A Motorola spokesperson told MacCentral that the company’s next generation G4 processor, codenamed Apollo, announced at last year’s Microprocessor Forum, “is on schedule to ship in early 2002.”
The G4s that are currently available are manufactured using Motorola’s 0.18-micron copper process (HiP6 .18-micron copper). One of the stated goals for Motorola’s Apollo part was to move the desktop G4 to a 0.18-micron SOI manufacturing process (HiP6 .18-micron SOI).
Among other design changes that will also increase performance for Apollo is the use of SOI — Silicon On Insulator — technology that will provide a twenty to thirty percent performance gain. SOI adds tiny insulators to strategic parts of the transistors that make up a processor. This insulation allows those individual transistors to operate using less energy while also generating less heat. These two improvements allow the clock speed (the MHz rating that is used on the processor) to be increased.
Apollo is set to run at “GHz+ speeds” said David Bearden, Senior Member of Technical Staff, Somerset Design Center at Motorola during Apollo’s announcement presentation at last year’s Microprocessor Forum. Motorola’s spokesperson told MacCentral that the company is committed to the G4 roadmap, but would provide no further particulars.
During the 2000 Microprocessor Forum presentation, Bearden said that the Apollo processor would have a seven stage pipeline, four AltiVec execution units, a 256-bit internal memory subsystem, a 256KB on-chip L2 cache, and support for an up to 2MB off-chip L3 cache. Apollo’s memory subsystem will support 36-bit memory addressing — allowing up to 64GB of physically addressable memory. Finally, Apollo will support either a 60x system bus or an MPX system bus.
G5 and the Mac
The automotive and communications markets are crucial to Motorola. However, Motorola’s spokesperson told MacCentral that just because the latest fabrication technologies are being introduced into these markets first does not mean that Motorola is focusing development in these areas to the detriment of the computing space. The spokesperson said that the first G4 was the first Motorola product to be manufactured using a copper manufacturing process rather than aluminum and the copper process then was implemented on many of Motorola’s other products. How and when new developments become implemented depends on when a technology becomes available, where the technology is most feasible and beneficial, and when it is convenient in the development cycle to implement it.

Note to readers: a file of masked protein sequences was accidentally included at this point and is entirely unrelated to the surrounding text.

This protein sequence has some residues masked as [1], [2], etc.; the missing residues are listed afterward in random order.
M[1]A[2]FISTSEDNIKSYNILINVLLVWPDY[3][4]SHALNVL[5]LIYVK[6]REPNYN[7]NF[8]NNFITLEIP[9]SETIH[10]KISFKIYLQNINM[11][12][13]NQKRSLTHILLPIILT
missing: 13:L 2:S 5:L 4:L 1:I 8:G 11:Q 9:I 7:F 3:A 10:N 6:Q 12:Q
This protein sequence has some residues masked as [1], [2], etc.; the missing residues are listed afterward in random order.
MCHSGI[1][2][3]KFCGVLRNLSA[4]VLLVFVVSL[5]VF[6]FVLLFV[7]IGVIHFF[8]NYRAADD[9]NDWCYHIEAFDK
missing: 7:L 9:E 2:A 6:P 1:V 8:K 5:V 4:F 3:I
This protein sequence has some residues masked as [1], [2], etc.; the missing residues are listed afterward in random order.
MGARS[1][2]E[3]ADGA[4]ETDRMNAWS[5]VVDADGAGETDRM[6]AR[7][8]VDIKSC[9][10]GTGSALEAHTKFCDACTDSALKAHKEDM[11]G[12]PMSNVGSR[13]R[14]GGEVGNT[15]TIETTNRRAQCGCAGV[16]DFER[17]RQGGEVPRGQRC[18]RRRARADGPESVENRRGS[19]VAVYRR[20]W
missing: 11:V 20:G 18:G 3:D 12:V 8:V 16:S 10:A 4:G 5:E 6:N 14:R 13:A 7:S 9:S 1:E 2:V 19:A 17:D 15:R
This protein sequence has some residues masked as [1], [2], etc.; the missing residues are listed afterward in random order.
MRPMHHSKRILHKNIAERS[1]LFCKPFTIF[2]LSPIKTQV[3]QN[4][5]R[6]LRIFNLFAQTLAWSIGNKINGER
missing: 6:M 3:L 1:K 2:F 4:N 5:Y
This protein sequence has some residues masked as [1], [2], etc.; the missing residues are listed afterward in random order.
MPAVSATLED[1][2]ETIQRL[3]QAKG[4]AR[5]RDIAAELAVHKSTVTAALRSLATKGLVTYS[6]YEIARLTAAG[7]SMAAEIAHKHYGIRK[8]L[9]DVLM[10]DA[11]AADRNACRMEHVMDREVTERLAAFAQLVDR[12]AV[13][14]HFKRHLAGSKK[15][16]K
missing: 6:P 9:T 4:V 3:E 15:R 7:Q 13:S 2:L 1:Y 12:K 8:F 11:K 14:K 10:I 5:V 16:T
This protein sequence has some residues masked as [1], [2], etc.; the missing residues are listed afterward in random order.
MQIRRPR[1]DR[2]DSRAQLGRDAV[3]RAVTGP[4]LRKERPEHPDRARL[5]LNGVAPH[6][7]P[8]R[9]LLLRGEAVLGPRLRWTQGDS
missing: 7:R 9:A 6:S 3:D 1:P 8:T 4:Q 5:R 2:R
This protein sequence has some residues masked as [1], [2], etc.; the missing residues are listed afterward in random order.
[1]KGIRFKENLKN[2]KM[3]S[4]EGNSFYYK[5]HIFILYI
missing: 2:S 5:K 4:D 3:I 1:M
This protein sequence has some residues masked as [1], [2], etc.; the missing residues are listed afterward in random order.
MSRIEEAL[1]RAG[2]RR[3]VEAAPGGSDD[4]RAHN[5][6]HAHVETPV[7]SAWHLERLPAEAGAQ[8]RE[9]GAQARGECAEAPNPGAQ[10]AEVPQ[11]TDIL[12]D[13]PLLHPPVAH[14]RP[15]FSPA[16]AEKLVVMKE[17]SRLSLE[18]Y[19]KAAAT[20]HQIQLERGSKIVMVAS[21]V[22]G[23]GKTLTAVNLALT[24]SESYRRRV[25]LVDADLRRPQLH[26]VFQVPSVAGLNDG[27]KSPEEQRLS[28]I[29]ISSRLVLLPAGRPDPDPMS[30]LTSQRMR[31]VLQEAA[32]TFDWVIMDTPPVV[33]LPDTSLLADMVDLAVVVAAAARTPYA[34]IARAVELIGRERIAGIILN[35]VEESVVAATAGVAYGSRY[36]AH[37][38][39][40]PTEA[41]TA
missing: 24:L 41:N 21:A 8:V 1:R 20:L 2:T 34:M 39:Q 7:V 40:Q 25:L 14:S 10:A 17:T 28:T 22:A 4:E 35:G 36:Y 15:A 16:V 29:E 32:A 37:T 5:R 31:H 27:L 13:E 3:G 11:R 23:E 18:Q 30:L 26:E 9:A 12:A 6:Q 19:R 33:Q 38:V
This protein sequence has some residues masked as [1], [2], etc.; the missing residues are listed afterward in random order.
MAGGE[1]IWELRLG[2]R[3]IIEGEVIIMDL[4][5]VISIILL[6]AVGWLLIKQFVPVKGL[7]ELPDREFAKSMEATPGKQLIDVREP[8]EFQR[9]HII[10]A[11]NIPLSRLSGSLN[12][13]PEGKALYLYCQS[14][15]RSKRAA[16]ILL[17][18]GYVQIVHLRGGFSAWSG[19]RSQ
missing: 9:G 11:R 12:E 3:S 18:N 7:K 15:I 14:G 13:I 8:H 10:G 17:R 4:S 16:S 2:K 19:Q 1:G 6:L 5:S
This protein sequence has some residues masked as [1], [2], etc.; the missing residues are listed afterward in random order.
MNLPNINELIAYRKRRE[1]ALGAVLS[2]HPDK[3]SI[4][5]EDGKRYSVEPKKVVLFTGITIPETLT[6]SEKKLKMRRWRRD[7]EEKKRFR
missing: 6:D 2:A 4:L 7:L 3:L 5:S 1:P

Motorola has already announced many G5 processor products — the MPC 8540 in the networking space, announced at this year’s Microprocessor Forum and the MPC5500 family in the automotive space, announced October 1, 2001. The MPC 8540 is one of the first G5 products to be announced and will be sampling in the first half of 2002, according to Motorola’s Microprocessor Forum presentation. None of these G5 processors have all of the necessary components to be used by Apple on the desktop.
According to Motorola’s microprocessor strategy roadmap, all fifth generation (or G5) products take advantage of Motorola’s latest fabrication technologies. The G5 generation of Motorola processors use Motorola’s seven layer 0.13-micron SOI manufacturing process. This is Motorola’s most advanced manufacturing process, and is the most important of a half-dozen or so new features that Motorola is adding to its PowerPC processors with the fifth design generation. However, Motorola’s spokesperson told MacCentral that Apollo was not able to take advantage of this process due to its earlier introduction date. The G5 products that Motorola has announced have all been announced in the past year since Apollo’s announcement.
To date, Motorola has made no G5 announcements in the computing space. The processors that Apple would need have different capabilities and performance characteristics than those in the automotive or communications spaces. Typically, Motorola will publicly announce a major new generation of processors in a core market months to a year before it ships.
Motorola declined to comment about if the Apollo processor, or when an undisclosed G5 processor, would be used on any new high-end Power Macs. However, a G5 based Power Mac in the near future seems unlikely with the Apollo processor scheduled to ship so soon at a significant performance boost. Additionally, both Motorola and IBM typically announce new computing processors publicly before their adoption by major customers like Apple. Recent examples of this practice include the 7410 G4, which was announced by Motorola shortly before the Microprocessor Forum last year and later used by Apple in the Power Mac G4, and the 750CX and CXe, both introduced by IBM at last year’s Embedded Processor Forum and later used by Apple in iMac and iBook models.